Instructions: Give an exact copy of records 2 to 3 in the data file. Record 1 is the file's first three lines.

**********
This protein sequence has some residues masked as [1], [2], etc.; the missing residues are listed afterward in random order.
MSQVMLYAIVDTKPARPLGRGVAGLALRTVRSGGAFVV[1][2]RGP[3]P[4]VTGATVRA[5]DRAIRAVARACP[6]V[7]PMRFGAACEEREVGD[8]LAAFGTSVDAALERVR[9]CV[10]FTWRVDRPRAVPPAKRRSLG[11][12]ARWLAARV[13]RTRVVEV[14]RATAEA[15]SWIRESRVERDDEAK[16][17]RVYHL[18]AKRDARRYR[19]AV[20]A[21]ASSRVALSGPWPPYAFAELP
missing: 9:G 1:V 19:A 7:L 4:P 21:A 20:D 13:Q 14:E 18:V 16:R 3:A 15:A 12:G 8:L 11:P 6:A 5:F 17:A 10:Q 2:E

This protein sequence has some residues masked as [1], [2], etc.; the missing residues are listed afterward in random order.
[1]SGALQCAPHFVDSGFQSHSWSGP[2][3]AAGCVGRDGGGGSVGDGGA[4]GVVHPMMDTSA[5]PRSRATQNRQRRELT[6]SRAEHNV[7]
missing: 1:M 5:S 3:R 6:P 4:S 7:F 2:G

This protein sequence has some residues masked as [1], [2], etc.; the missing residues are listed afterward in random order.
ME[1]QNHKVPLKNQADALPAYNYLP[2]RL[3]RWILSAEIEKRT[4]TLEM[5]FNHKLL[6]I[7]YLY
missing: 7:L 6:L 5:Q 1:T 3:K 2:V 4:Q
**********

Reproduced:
This protein sequence has some residues masked as [1], [2], etc.; the missing residues are listed afterward in random order.
[1]SGALQCAPHFVDSGFQSHSWSGP[2][3]AAGCVGRDGGGGSVGDGGA[4]GVVHPMMDTSA[5]PRSRATQNRQRRELT[6]SRAEHNV[7]
missing: 1:M 5:S 3:R 6:P 4:S 7:F 2:G

This protein sequence has some residues masked as [1], [2], etc.; the missing residues are listed afterward in random order.
ME[1]QNHKVPLKNQADALPAYNYLP[2]RL[3]RWILSAEIEKRT[4]TLEM[5]FNHKLL[6]I[7]YLY
missing: 7:L 6:L 5:Q 1:T 3:K 2:V 4:Q